It is important to consider that ePROs also present new challenges that must be addressed to ensure the successful integration of ePROs into medical aesthetics clinical trials (e.g., technical support, internet access, access to appropriate devices such as smartphones or tablets).

Technical Challenges

Electronic PRO relies on technology that can be prone to technical difficulties such as software malfunctions and network disruptions. Technical issues, such as software compatibility and lost data, can impact the accuracy and completeness of clinical trial data.

Therefore, it is important to not only use technologies with solid infrastructures, proven track records and responsive trouble-shooting processes, but also to properly validate and test the technologies prior to their deployment.

Data Quality

While ePROs can increase the accuracy and reliability of clinical trial data compared to traditional paper-based PROs, the quality of ePROs data is dependent on several factors, including the design of the questionnaire, the research participant’s ability to use the technology, and the level of training provided to both the investigational teams and research participants.

Site-specific training on ePROs is an essential component of the investigational site initiation process as well as on-demand support from clinical project managers.

Research participant enrolment difficulties

As with any PRO, research participants may feel that the burden of reporting symptoms/outcomes through ePROs is too high. Participants may feel that the time commitment required to complete the ePROs is too much, especially if they have other responsibilities or obligations; a problem that is common to any PROs used in clinical trials. Furthermore, not all research participants may have access to digital devices compatible with the proposed ePRO technologies or be comfortable using them.

Indeed, despite the benefits of electronic PROs, some research participants may be hesitant to use the technology or may not fully understand how to complete the questionnaire. Research participants may also be skeptical about the reliability of ePROs and may question the accuracy of the information they are reporting. This can result in a limited research participant population, which can either impact the generalizability of the trial’s results or delay research participant enrolment timelines.

As overcoming research participant resistance and promoting the benefits of electronic PROs can be challenging, it is essential that the CRO provides investigational sites with the tools and support necessary to face these potential objections.

Data Analysis

The large amounts of data generated by ePROs can pose a challenge for trial teams in terms of data analysis and interpretation. Ensuring that the data are analyzed and interpreted accurately by the CRO’s data management team is critical.

Privacy and Security Concerns

While they provide added security compares to paper-based PROs, electronic PROs do involve collecting sensitive personal and medical information which raises concerns about privacy and security.

It is essential to ensure that the digital tools used in a trial comply with data protection regulations such as HIPAA, PIPEDA, and GDPR, as well as applicable state and provincial privacy legislation. It is also fundamental that research participant data are protected from unauthorized access. Robust cybersecurity measures are necessary to protect the data.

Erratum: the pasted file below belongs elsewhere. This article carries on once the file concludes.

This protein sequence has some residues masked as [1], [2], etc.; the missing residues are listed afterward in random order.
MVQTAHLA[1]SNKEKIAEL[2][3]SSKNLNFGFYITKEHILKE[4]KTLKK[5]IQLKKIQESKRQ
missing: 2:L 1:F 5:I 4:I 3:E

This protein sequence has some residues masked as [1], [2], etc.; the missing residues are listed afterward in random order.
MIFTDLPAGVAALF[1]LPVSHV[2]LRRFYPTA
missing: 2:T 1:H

Regulatory Compliance

Beyond privacy legislations, ePROs are also subject to various regulations and guidelines and it can be challenging to ensure compliance. For example, the FDA has elaborated specific requirements for the acceptance of ePROs in clinical trials.

What are FDA requirements for including ePROs in a clinical trial?

The US Food and Drug Administration (FDA) has established guidelines[1] for the use of electronic Participant-Reported Outcome Measures (ePROs) in clinical trials. The FDA requirements for including ePROs in clinical trials are similar to those for traditional PROs and include the following:

  • Validity: The ePRO must be valid, meaning it accurately measures what it is intended to measure. This includes a review of the development and testing of the ePRO and its ability to produce consistent results.

  • Reliability: The ePRO must be reliable, meaning it produces consistent results when used with the same research participants over time. This includes a review of the stability and consistency of the ePRO results.

  • Sensitivity: The ePRO must be sensitive to change, meaning it can detect changes in the research participant’s health status over time. This includes a review of the ePRO’s ability to detect changes in the research participant’s quality of life, health status, and or sign/symptom severity. This is a fundamental component to minimize risks to research participants, a requirement under the ethical principle of beneficence.

  • Relevance: The ePRO must be relevant, meaning it is appropriate for the research participant population being studied and the goals of the clinical trial. This includes a review of the ePRO’s ability to accurately capture information about the research participants’ health status and quality of life, as previously discussed above.

  • Statistical Analysis: The data collected using the ePRO must be analyzed in a way that is statistically meaningful and appropriate. This includes the use of appropriate statistical methods to analyze the ePRO data and the presentation of results in the clinical study report and scientific publications in a way that is easily understandable.